Prior to this I had a weekend diving in Orkney and due to catching ferries and the cost of travel I headed down to the Cairngorms a few days early and met up with George Stoyle and his dog Tiley. Our first day in Aveimore was to have a morning with Neil McIntyre, for those who don't know Neil, he has been about for years (hope he doesn't mind me saying that) and is a very successful photographer. Neil has a wealth of experience and runs a very successful tour company called Scottish Wild Images and is just an extremely likeable chap. We met Neil on the edge of Aveimore and he took us to one of his red squirrel sites. It was a beautiful morning, cold and frosty, as we walked through the woodland up onto a ridge. There were variouss tree stumps on top of the ridge and George and I were able to stand down the side of the ridge so the top of the bank was at eye level and we were only 2-3 metres from the tree stumps. Neil placed some hazel nuts on the appropriate stumps and within minutes red squirrels were running past our tripods legs on the way to get the hazel nuts. For the next hour or so 3 or 4 red squirrels were bouncing along the ridge, jumping onto tree stumps collecting and eating hazel nuts. With some banter between myself and George the cameras were in overdrive as we tried to make the most of the situation. Within a couple of hours the squirrels had had enough hazel nuts and stopped coming and they disappeared into the woodland, but not before Neil fed one very friendly red squirrel by hand.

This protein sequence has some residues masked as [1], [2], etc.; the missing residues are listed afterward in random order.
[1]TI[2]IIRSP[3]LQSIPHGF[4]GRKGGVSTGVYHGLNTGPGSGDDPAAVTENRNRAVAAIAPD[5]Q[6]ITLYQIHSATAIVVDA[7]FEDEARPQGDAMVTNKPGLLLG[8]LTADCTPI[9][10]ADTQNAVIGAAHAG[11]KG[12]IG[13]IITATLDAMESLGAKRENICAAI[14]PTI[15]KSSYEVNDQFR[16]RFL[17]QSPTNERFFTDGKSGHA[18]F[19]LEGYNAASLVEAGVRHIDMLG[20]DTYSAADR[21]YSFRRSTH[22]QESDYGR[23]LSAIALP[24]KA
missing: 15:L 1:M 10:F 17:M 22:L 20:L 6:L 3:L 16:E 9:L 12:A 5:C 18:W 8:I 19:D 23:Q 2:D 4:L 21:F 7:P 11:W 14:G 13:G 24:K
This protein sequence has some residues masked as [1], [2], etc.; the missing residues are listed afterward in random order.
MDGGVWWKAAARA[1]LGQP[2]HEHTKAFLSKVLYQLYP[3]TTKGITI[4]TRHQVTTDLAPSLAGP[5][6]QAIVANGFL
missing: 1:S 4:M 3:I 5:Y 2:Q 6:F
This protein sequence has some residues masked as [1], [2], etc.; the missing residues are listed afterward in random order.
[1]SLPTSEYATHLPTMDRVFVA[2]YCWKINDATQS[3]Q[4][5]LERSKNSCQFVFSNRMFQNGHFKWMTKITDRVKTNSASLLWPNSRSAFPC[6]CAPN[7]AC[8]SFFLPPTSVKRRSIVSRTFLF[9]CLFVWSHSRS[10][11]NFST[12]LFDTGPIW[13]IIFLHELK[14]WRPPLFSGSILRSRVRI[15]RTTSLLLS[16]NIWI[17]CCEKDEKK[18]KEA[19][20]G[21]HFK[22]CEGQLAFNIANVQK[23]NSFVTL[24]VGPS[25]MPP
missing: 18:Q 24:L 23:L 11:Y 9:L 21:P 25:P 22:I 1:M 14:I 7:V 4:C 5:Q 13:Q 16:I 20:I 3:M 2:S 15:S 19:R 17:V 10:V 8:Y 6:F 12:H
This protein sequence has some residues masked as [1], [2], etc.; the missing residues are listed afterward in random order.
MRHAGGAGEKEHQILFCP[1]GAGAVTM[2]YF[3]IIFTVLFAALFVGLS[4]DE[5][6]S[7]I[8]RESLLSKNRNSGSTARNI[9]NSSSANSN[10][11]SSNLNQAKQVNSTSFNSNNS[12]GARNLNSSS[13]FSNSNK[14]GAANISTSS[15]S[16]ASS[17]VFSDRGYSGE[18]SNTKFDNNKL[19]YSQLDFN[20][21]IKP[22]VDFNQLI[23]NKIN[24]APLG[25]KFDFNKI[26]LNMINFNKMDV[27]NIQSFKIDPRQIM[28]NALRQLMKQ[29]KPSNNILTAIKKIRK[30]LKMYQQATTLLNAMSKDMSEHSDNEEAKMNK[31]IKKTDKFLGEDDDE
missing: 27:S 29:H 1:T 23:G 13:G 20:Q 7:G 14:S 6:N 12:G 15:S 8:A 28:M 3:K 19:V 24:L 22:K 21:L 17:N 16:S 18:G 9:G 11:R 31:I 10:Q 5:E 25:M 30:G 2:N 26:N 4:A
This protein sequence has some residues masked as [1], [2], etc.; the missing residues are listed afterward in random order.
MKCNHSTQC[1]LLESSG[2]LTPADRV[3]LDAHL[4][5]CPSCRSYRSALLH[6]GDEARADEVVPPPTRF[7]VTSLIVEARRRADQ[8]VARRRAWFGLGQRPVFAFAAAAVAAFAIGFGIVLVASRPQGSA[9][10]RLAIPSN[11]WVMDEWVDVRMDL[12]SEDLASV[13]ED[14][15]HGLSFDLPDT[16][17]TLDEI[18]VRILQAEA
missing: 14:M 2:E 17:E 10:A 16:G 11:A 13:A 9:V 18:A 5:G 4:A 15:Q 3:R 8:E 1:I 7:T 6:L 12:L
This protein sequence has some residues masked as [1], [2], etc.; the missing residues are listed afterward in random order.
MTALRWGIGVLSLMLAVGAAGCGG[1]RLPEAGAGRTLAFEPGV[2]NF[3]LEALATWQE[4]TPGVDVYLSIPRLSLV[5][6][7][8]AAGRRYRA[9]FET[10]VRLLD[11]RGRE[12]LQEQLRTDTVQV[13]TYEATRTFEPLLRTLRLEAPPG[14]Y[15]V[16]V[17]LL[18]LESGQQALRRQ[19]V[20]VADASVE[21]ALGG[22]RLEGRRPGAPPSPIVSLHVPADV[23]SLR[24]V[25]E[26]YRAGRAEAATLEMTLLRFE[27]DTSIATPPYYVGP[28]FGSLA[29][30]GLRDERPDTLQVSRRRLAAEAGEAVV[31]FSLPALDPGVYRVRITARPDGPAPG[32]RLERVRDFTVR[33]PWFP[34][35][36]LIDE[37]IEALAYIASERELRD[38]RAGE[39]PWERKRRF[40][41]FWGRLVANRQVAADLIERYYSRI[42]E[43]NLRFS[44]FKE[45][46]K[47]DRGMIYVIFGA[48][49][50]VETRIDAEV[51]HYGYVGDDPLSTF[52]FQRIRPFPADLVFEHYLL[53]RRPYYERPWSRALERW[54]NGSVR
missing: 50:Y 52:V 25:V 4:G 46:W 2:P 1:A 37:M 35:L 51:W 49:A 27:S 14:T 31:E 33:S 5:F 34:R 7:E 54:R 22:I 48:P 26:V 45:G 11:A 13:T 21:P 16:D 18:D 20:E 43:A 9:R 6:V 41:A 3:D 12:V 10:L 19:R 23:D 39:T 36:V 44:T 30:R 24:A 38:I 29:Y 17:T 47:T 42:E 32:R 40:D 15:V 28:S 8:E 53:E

It was superb couple of hours and the cost of using Neil's site was £60 per person and well worth the money. It takes a long time to get these sites up and running like this and Neil had been working with this this site for over 20 years. A lot of background work goes into making these sites work, which as a photographer turning up and paying you don't see and maybe don't always appreciate. It is one of the reason why you do pay to use these sites, particularly if time is limited or you are visiting an area a long way from home, because purely and simply it takes a lot of time and effort to make these sites work and not everyone has the will or the time to do it. Plus you cannot develop sites everywhere and for every species you want to photograph. I would strongly recommend using Neil's site and you can follow the link to his website detailing the many tours he does.